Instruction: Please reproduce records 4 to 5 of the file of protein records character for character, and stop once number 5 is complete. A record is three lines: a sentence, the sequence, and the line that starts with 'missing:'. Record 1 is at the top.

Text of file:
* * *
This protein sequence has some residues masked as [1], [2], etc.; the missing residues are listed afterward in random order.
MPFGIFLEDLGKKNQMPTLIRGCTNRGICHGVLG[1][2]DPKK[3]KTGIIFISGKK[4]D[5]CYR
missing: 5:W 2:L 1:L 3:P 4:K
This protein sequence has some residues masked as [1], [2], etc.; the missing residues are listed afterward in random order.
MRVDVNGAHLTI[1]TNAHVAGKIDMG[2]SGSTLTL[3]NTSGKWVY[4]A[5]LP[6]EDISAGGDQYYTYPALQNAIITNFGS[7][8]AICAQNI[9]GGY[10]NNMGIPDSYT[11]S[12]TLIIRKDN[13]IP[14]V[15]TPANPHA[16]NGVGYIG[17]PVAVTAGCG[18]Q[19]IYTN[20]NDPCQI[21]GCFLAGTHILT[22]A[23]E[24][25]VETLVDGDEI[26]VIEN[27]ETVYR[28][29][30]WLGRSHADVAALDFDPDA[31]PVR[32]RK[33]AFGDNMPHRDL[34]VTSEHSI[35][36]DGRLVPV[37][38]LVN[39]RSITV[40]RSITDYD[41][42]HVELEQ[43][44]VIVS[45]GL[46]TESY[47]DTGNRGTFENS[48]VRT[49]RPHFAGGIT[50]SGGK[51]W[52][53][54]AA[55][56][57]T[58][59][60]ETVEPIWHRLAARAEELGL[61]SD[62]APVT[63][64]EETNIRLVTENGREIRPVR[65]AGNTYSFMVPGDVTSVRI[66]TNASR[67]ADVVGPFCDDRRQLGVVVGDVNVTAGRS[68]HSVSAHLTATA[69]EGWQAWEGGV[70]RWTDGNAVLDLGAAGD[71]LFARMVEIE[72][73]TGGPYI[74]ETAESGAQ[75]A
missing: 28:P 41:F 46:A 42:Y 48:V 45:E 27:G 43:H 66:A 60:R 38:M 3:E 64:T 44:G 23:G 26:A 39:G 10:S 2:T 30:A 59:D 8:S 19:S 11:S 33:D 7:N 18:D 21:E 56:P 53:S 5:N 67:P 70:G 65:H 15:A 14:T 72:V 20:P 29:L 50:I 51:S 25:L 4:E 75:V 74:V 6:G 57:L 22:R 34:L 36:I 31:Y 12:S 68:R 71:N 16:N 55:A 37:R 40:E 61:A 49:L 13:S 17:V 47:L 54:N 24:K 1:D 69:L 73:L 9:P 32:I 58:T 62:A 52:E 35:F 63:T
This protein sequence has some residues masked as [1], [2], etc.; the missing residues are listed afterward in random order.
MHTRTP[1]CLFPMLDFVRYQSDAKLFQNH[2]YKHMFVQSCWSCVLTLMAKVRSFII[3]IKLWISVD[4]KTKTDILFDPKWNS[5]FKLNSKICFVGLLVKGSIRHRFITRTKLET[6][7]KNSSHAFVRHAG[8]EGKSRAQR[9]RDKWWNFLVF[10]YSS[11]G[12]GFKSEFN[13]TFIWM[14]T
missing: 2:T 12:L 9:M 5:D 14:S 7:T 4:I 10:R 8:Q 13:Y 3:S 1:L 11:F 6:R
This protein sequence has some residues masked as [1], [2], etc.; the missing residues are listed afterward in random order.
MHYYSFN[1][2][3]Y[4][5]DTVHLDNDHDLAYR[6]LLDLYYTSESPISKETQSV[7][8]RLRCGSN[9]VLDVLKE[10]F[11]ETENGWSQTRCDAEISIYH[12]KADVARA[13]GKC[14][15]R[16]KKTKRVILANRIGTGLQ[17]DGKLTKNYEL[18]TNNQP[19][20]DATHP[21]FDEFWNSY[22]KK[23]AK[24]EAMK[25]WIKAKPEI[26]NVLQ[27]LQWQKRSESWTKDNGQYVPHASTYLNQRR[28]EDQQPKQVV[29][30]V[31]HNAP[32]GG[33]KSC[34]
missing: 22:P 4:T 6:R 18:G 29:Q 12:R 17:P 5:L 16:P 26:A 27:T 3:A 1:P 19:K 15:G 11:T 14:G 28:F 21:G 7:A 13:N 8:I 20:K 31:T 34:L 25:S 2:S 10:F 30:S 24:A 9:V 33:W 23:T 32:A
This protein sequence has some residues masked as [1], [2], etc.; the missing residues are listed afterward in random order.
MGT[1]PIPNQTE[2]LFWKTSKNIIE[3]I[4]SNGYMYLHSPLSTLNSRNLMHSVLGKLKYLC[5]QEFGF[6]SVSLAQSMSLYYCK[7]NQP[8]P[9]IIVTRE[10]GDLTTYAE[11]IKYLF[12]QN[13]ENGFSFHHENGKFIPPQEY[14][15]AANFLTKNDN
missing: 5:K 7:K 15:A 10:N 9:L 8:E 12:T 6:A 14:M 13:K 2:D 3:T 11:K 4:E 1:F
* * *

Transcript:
This protein sequence has some residues masked as [1], [2], etc.; the missing residues are listed afterward in random order.
MHYYSFN[1][2][3]Y[4][5]DTVHLDNDHDLAYR[6]LLDLYYTSESPISKETQSV[7][8]RLRCGSN[9]VLDVLKE[10]F[11]ETENGWSQTRCDAEISIYH[12]KADVARA[13]GKC[14][15]R[16]KKTKRVILANRIGTGLQ[17]DGKLTKNYEL[18]TNNQP[19][20]DATHP[21]FDEFWNSY[22]KK[23]AK[24]EAMK[25]WIKAKPEI[26]NVLQ[27]LQWQKRSESWTKDNGQYVPHASTYLNQRR[28]EDQQPKQVV[29][30]V[31]HNAP[32]GG[33]KSC[34]
missing: 22:P 4:T 6:R 18:G 29:Q 12:R 17:P 5:L 16:P 26:A 27:T 3:A 1:P 19:K 15:G 11:T 14:G 28:F 21:G 7:A 13:N 8:I 20:K 31:T 34:L 25:S 2:S 10:F 30:S 24:A 9:V 33:W 23:T 32:A
This protein sequence has some residues masked as [1], [2], etc.; the missing residues are listed afterward in random order.
MGT[1]PIPNQTE[2]LFWKTSKNIIE[3]I[4]SNGYMYLHSPLSTLNSRNLMHSVLGKLKYLC[5]QEFGF[6]SVSLAQSMSLYYCK[7]NQP[8]P[9]IIVTRE[10]GDLTTYAE[11]IKYLF[12]QN[13]ENGFSFHHENGKFIPPQEY[14][15]AANFLTKNDN
missing: 5:K 7:K 15:A 10:N 9:L 8:E 12:T 6:A 14:M 13:K 2:D 3:T 11:K 4:E 1:F